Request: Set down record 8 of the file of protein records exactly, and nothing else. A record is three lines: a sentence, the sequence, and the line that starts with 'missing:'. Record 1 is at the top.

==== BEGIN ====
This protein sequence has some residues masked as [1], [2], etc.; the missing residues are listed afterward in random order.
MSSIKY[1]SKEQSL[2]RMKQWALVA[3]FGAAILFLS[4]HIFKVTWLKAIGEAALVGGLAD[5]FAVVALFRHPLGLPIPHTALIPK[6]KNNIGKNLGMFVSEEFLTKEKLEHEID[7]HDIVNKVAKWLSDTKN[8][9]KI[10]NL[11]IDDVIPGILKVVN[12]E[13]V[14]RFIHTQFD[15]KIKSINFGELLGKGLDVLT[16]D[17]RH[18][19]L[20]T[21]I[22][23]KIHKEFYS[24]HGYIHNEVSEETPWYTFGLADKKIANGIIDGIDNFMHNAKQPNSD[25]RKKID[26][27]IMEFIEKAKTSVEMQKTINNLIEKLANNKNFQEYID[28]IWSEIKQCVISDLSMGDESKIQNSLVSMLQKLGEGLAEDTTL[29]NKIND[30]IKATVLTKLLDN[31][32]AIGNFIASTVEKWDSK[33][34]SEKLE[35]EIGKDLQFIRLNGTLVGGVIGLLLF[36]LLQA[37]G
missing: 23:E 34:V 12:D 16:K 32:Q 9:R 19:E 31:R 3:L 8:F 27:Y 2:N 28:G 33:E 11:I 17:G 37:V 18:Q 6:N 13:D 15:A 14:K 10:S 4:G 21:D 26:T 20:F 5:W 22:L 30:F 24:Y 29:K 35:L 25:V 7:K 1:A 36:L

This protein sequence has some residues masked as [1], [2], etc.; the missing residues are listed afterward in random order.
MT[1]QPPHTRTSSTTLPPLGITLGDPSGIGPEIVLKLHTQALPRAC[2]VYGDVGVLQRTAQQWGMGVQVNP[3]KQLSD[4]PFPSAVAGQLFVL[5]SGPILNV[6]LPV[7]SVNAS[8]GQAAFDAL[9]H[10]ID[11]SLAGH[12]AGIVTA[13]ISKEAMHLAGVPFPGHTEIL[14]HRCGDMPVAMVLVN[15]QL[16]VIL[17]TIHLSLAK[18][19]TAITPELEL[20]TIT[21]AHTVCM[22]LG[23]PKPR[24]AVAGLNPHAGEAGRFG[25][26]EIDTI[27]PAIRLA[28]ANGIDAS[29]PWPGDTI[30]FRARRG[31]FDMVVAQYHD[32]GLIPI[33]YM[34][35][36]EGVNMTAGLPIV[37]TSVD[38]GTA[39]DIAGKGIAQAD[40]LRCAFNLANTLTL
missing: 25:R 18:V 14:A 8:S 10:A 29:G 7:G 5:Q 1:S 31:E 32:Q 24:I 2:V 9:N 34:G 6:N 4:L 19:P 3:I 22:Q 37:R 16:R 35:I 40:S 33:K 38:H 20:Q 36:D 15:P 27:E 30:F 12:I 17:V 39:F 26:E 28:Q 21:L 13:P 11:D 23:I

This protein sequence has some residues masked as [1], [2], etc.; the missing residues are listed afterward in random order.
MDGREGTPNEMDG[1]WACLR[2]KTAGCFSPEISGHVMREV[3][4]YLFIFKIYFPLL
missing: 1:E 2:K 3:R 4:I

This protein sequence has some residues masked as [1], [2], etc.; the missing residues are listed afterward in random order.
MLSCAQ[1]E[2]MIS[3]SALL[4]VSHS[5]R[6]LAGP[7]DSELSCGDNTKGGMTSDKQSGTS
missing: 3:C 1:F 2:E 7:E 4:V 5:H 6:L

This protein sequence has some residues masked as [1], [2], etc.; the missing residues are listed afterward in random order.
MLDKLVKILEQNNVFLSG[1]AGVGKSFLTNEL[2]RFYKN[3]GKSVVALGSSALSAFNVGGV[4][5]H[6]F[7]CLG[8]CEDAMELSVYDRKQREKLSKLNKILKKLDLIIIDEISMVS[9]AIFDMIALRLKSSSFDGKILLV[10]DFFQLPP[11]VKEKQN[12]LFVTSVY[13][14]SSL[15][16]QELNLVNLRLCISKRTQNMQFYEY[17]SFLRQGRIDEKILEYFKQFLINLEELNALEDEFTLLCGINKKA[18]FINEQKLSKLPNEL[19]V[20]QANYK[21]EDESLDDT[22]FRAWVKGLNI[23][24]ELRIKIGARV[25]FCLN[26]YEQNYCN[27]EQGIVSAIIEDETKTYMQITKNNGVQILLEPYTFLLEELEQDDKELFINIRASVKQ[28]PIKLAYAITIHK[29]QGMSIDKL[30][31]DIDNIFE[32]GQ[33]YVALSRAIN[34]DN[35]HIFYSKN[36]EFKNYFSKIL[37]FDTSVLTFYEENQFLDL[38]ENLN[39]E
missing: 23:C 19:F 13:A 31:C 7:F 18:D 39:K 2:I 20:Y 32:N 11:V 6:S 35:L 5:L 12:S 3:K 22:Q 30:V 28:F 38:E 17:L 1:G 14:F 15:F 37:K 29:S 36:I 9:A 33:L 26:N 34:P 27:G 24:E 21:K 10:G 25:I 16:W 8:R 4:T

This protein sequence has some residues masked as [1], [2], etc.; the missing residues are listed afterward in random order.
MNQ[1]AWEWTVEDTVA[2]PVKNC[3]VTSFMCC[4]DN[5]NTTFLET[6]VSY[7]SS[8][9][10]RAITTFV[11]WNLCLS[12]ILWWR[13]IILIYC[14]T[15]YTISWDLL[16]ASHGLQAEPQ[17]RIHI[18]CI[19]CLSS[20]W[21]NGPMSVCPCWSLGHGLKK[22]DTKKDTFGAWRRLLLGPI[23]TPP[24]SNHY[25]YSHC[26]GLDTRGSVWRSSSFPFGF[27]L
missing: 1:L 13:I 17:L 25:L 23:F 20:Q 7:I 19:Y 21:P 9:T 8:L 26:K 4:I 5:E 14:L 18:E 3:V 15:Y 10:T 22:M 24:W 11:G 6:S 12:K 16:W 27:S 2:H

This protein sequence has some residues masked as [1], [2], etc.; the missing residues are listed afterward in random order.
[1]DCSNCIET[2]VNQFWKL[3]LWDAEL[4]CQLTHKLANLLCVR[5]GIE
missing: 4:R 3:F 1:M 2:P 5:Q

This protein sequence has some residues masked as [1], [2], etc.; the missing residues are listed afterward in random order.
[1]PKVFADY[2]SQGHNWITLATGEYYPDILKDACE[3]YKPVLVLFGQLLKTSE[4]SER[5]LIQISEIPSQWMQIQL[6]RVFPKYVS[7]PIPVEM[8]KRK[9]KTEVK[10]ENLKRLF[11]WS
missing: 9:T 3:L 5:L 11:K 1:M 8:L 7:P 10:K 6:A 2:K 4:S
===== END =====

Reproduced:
This protein sequence has some residues masked as [1], [2], etc.; the missing residues are listed afterward in random order.
[1]PKVFADY[2]SQGHNWITLATGEYYPDILKDACE[3]YKPVLVLFGQLLKTSE[4]SER[5]LIQISEIPSQWMQIQL[6]RVFPKYVS[7]PIPVEM[8]KRK[9]KTEVK[10]ENLKRLF[11]WS
missing: 9:T 3:L 5:L 11:K 1:M 8:L 7:P 10:K 6:A 2:K 4:S